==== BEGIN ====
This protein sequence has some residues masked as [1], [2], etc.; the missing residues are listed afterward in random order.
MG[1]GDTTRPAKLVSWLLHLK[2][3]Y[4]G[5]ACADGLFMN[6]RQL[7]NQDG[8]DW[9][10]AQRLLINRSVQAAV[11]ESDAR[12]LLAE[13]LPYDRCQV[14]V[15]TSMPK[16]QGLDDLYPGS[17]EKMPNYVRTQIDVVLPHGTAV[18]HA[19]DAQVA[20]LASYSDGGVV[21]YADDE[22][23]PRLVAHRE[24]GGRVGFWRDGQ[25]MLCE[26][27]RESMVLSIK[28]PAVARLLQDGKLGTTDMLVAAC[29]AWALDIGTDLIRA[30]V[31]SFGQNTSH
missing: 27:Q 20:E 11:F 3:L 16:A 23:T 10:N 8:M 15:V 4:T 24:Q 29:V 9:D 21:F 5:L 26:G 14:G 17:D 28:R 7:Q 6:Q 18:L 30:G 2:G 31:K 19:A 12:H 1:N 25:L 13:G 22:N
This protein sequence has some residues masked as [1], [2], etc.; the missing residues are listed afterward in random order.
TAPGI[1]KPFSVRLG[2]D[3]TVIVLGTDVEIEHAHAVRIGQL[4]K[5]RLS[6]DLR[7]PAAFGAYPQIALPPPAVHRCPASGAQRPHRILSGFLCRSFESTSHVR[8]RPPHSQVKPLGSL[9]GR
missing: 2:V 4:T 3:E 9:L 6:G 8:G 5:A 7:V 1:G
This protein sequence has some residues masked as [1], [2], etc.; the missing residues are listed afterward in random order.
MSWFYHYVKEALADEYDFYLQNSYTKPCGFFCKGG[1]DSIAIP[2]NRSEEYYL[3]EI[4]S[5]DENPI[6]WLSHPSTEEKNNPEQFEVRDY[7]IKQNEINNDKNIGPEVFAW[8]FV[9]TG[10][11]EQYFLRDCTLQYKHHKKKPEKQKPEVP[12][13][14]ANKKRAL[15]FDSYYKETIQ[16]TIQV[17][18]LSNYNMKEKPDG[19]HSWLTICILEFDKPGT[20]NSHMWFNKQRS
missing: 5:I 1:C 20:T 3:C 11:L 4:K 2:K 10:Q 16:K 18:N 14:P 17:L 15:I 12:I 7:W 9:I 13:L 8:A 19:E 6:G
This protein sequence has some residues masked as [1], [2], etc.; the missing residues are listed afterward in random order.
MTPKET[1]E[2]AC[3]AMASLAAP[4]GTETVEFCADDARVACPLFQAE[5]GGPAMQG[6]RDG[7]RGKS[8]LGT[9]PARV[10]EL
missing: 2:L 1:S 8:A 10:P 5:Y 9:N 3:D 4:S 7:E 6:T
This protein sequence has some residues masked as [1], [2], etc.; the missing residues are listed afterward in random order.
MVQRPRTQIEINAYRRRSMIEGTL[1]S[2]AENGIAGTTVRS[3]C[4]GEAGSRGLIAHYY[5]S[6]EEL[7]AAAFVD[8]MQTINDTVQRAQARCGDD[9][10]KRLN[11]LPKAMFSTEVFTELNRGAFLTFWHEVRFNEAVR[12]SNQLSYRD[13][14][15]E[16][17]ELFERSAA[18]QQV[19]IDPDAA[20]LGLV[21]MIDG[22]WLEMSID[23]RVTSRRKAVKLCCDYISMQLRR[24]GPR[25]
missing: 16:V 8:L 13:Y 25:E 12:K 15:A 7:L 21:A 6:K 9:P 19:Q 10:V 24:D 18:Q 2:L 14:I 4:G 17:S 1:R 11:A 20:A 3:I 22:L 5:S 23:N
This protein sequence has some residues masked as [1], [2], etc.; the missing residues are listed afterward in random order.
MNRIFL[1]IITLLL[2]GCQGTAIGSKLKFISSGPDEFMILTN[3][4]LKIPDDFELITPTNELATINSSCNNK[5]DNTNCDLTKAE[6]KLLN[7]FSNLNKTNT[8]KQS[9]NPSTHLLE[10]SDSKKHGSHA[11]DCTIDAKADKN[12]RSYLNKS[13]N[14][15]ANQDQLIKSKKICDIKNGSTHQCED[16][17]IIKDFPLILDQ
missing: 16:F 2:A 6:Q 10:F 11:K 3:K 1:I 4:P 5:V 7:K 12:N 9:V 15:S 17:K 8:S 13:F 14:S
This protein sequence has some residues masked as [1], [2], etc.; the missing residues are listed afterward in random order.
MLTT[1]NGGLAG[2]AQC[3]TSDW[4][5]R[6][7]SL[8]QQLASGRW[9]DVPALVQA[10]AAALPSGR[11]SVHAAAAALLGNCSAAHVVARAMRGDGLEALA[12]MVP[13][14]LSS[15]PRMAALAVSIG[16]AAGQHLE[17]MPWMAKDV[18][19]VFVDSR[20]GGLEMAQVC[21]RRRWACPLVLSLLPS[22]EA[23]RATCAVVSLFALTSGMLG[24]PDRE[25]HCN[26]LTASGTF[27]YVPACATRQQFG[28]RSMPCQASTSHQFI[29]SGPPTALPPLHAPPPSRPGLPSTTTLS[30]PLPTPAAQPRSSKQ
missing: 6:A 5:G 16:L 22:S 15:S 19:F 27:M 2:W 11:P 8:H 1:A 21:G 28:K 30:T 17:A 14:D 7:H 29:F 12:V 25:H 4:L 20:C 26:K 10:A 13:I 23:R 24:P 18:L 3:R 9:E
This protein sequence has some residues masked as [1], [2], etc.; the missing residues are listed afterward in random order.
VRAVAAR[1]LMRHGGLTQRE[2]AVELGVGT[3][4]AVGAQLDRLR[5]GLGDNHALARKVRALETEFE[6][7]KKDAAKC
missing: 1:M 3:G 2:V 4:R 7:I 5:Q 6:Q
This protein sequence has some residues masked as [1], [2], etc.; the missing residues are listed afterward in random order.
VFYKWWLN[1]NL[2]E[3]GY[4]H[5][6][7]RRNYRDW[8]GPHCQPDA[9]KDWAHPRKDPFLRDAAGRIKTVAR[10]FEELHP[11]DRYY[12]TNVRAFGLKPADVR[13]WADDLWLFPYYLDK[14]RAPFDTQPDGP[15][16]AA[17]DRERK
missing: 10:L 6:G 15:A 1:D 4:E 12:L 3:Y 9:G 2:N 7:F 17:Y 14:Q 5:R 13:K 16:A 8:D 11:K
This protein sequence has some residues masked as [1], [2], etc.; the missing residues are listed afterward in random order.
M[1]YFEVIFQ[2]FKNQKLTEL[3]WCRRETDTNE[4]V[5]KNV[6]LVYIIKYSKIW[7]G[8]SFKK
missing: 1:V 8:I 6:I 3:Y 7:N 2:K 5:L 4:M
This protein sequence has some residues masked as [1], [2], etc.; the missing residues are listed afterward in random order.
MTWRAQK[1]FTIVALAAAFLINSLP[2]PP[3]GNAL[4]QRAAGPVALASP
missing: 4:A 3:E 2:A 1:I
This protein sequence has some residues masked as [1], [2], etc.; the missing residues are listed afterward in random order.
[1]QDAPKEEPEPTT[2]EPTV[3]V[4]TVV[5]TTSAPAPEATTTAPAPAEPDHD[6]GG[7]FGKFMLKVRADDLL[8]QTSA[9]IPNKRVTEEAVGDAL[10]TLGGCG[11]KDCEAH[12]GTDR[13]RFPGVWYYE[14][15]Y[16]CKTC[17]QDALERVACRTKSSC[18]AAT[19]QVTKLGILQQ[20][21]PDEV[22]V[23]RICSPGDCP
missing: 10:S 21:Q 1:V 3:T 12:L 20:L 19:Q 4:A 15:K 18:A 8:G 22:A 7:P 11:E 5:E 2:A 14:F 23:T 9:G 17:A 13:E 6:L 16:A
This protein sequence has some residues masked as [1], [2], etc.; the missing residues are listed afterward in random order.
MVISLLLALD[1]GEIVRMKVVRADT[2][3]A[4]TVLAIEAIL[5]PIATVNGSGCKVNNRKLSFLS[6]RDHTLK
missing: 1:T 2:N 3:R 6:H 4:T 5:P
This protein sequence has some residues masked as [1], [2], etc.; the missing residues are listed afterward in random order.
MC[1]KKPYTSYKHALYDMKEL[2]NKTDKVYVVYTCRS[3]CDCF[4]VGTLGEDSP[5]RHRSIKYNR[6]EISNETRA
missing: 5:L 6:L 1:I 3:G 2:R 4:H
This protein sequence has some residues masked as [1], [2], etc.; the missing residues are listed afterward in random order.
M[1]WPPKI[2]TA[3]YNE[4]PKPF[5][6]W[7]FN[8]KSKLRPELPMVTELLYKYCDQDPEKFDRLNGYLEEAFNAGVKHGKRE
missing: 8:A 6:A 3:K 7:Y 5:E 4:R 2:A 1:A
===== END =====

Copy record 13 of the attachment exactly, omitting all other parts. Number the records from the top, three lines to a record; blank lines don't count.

This protein sequence has some residues masked as [1], [2], etc.; the missing residues are listed afterward in random order.
MVISLLLALD[1]GEIVRMKVVRADT[2][3]A[4]TVLAIEAIL[5]PIATVNGSGCKVNNRKLSFLS[6]RDHTLK
missing: 1:T 2:N 3:R 6:H 4:T 5:P